“Over Cup Match we are physically unable to fit all of the campers in (to the three camp sites), so we have a relaxed policy whereby we allow people to set up their tents in the parks on the Tuesday and Wednesday, and they can camp until Sunday evening. Everything must be gone by Monday,” said Mr Burt.
“People can camp anywhere but most of the sites are well-defined, on grassy areas.
“No one really camps on the beach. They use the grassy areas at the back of the beaches in which to set their tents up.”
Anyone wanting to camp at Ferry Point Park, Higgs / Horseshoe Islands and Chaplin Bay, must still apply for an official Parks camping permit. This also ensures you get a designated spot.
Other popular camping areas include Admiralty House Park, Clearwater Beach, and Spanish Point Park — which alone attracts up to 70 tents during Cup Match.
Bermudians have a reputation for bringing everything but the kitchen sink to their campsites, and Mr Burt concurred that since joining the Parks Department in 1985 he has “seen everything”.
“One of the funniest experiences we had was down at Clearwater Beach,” he said.
“We saw a water truck heading to the beach and found a family there with a 12 foot diameter swimming pool, even though the beach was right there for them to swim in.
“We also had a group of guys show up once with a 60 inch flatscreen TV and DVD player in the back of a pick-up truck. They hooked it all up to the truck’s battery system to watch movies.
“I’ve seen it all now. Some people are good and bring all the proper camping equipment, such as barbeques and blow-up beds, but some people bring their real bed and even the kitchen table.”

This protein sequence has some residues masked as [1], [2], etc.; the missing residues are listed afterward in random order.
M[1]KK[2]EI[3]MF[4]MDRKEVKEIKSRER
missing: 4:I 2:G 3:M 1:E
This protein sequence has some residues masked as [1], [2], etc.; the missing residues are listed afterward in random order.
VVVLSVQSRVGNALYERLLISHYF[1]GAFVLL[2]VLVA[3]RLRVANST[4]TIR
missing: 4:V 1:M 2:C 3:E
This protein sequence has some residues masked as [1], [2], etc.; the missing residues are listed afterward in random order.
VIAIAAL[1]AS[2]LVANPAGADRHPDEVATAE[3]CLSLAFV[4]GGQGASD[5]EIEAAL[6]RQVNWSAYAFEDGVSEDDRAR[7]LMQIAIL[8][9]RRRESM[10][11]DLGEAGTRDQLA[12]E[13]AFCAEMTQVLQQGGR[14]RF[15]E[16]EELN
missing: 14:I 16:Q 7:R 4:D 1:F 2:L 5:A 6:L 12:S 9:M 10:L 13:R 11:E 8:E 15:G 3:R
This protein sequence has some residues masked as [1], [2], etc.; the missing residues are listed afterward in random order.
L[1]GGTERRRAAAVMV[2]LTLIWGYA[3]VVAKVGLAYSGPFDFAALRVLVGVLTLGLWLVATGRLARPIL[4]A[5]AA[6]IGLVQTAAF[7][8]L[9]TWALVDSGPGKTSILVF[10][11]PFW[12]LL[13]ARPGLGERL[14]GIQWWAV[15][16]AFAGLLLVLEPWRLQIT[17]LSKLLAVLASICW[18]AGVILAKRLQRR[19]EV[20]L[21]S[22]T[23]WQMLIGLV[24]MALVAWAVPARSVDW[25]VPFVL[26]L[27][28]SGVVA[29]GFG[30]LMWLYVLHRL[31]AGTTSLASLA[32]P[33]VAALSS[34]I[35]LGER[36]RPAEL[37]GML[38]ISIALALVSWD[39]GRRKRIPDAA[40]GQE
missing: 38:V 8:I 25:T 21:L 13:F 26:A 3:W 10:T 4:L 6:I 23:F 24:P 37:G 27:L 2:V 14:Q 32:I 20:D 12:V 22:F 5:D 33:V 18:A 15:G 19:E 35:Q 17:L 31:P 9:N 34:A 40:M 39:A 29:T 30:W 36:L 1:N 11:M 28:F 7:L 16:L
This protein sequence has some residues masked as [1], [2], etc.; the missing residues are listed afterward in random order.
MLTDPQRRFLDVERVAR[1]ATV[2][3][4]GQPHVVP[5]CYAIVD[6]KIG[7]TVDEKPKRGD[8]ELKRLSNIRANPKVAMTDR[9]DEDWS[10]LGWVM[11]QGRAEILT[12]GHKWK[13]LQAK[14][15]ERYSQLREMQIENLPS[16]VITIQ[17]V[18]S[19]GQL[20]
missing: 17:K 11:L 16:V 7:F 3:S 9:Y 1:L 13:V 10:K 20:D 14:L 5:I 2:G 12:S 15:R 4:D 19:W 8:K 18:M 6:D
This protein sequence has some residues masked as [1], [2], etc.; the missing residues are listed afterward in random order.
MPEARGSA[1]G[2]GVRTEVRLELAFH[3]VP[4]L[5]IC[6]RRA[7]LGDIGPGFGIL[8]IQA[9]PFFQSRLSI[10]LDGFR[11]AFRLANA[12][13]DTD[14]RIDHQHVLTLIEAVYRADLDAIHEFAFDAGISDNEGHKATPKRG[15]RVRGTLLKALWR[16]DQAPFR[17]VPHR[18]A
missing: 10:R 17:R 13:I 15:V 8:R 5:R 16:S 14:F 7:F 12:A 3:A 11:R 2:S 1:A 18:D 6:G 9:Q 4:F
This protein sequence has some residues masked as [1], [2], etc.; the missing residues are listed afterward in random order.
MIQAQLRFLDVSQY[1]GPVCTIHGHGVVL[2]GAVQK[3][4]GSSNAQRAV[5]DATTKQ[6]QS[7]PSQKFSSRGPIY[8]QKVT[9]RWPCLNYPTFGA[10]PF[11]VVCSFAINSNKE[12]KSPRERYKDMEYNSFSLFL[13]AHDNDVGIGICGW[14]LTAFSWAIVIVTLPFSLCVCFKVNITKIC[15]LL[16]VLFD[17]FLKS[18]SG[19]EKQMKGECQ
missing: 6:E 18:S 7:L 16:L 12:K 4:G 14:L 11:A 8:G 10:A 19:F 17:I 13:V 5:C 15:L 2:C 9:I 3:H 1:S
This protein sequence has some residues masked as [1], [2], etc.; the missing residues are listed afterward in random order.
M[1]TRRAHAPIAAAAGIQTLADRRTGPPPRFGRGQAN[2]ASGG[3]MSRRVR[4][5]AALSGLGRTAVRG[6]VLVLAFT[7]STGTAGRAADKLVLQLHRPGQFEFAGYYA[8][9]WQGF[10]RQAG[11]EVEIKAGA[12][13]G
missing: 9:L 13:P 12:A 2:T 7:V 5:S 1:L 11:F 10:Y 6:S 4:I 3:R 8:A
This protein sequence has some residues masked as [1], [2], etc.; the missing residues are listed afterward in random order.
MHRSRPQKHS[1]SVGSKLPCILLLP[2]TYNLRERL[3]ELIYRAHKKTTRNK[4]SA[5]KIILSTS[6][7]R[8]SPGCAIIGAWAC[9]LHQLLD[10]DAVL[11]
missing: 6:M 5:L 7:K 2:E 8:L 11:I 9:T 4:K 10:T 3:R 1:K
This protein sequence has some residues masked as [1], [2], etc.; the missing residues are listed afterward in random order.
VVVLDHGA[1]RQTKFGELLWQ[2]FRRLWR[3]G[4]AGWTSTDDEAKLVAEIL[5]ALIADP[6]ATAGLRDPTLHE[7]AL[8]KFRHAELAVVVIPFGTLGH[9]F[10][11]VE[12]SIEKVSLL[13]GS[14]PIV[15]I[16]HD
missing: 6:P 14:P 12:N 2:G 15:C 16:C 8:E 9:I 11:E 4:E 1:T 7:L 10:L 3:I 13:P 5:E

In previous years, the Parks Department has recovered expensive equipment which campers have abandoned.
“People still leave things behind. We’ve ended up with expensive furniture, barbecues, tents and radios,” said Mr Burt.
“I guess they don’t want to take it back with them and they think, ‘I will just buy new items next year’.”
The popularity of camping sites is also dependent on which cricket club is hosting the game, whether east (St George’s Cricket Club) or west (Somerset Cricket Club).
This year it is Somerset and Mr Burt said campers will fill up Somerset Long Bay, Daniel’s Head, West Whale Bay, Chaplin Bay and Warwick Long Bay.
He added: “Some people are territorial and want their same spot year after year.
“Most people are okay but when a new person comes in who wants to camp, even though it’s a first come, first served policy, if someone else has been there for 10 years, we’ve ended up having to resolve disputes.”
He said: “People can camp anywhere in the parks, except for Blue Hole Park/ Nature Reserve, Coney Island and Coopers Island Nature Reserve.
“There’s also a dune area behind Jobson’s Cove which is off-limits where we protect the plants, so discourage camping there.”
During Cup Match, most people move their camping equipment onto the site by Wednesday.
On that day the Parks Rangers will work until 10pm, to enable everyone to move in their food and equipment. They start locking the access gates from 9:30pm.